EAST LANSING, Mich. — Sandy Kingsley is a breast cancer survivor and says the diagnosis was overwhelming when she first found out.
“I was first diagnosed in 2016 with breast cancer. And I remember when they told me it was so devastating. I had no idea that there was support out there, I had no idea that there were organizations that could help, and I felt alone.”
Eventually, Sandy found out about the local nonprofit It’s A Breast Thing.
Grants from It’s a Breast Thing help lessen the financial burden already placed on patients undergoing breast cancer treatment. The funds can assist with rent, the purchase of food, gas for transportation to and from appointments, medical copays, really anything that will help the patient.
Christine Terpening is also a breast cancer survivor and says it was very distressing when she found out she had cancer.
“When you get hit with cancer of any kind, it's a blow. My mother had cancer, and I remember that feeling when I heard it. The first thing I thought of when I found out was my kids. They were going to feel that bad feeling. It's an awful thing to hear, and I didn't want to do that to my kids.”
It’s A Breast Thing volunteers offer emotional support as well as financial. Christine has good insurance but says that doesn’t always matter.
“I have very big bills that still come in the mail. They are from getting a second opinion. That costs a fortune. Also, co-pays cost a fortune.”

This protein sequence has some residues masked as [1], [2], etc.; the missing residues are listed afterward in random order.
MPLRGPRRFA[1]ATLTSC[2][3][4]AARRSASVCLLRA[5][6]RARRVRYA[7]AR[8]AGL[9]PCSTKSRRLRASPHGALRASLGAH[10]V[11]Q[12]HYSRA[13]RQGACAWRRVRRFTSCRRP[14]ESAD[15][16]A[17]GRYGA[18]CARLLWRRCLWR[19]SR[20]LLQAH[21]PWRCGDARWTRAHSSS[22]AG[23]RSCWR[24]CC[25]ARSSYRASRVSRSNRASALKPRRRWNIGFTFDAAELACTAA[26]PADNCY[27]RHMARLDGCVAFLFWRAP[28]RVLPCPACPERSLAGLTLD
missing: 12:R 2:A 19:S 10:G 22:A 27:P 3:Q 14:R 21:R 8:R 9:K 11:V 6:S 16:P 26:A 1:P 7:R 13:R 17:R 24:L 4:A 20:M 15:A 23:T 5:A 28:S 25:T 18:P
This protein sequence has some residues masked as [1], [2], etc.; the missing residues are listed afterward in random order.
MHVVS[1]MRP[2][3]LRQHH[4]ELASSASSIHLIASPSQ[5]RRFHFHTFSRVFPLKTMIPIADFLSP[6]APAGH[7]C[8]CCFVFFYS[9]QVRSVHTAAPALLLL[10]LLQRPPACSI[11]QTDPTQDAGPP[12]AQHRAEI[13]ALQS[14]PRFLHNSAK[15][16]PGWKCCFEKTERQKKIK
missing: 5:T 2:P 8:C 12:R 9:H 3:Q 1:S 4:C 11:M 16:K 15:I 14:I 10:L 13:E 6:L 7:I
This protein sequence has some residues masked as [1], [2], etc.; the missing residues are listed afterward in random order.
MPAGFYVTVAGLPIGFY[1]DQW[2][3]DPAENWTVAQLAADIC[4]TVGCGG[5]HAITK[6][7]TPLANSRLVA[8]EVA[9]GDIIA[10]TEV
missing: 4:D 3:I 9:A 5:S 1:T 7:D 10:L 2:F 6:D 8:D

Suzi Wyman is one of the founders of It’s A Breast Thing.
“These women are struggling! You can be sitting fine financially, get this diagnosis, perhaps lose a job or maybe have a change in your marriage. The cost of treatment and all of the extras that need to be paid for out of pocket can be extremely expensive. There are wigs, undergarments, all types of things that women need to purchase. They all cost.”
Like many of the women who have been helped by It's A Breast Thing, Sandy Kingsley ended up volunteering for the nonprofit, giving back the support she received.
“Unfortunately, in 2018, I was diagnosed again with breast cancer, only it wasn't metastatic. It’s in my liver, lungs, and brain. I realized that I got a little bit of extra time and need some purpose in my life. I decided I wanted to give back to It's A Breast Thing. This organization has helped me so much."
Statistics tell us that one in every eight women will be diagnosed with breast cancer within her lifetime. It’s A Breast Thing volunteers say it’s important to be proactive!
Irene Pena is adamant women get regular mammograms.
“Get that mammogram! If they say you're not old enough, then you tell them you want one anyway.”
It’s A Breast Thing is planning a big fundraiser this coming October. The event is an evening of fun. You can decorate bras, bid on auction items, and know that you are helping women who are fighting breast cancer.
The pandemic made outreach more challenging in 2020, but it didn't stop the nonprofit’s organizers from achieving their gift-giving goals, successfully awarding more than $100,000 to patients throughout mid-Michigan. Because of that, they are calling 2021 a year of celebration.
If you would like more information on It’s A Breast Thing, visit their website.
We want to say thank you to It’s a Breast Thing volunteers who are this week’s Good Neighbors.
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